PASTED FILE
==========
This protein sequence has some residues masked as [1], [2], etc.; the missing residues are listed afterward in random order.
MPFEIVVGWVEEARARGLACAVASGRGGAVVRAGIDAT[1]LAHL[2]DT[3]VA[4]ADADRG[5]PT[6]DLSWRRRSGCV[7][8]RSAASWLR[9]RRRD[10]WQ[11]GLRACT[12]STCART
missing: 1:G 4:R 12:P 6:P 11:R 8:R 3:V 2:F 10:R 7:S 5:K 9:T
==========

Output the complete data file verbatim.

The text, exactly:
This protein sequence has some residues masked as [1], [2], etc.; the missing residues are listed afterward in random order.
MPFEIVVGWVEEARARGLACAVASGRGGAVVRAGIDAT[1]LAHL[2]DT[3]VA[4]ADADRG[5]PT[6]DLSWRRRSGCV[7][8]RSAASWLR[9]RRRD[10]WQ[11]GLRACT[12]STCART
missing: 1:G 4:R 12:P 6:P 11:R 8:R 3:V 2:F 10:R 7:S 5:K 9:T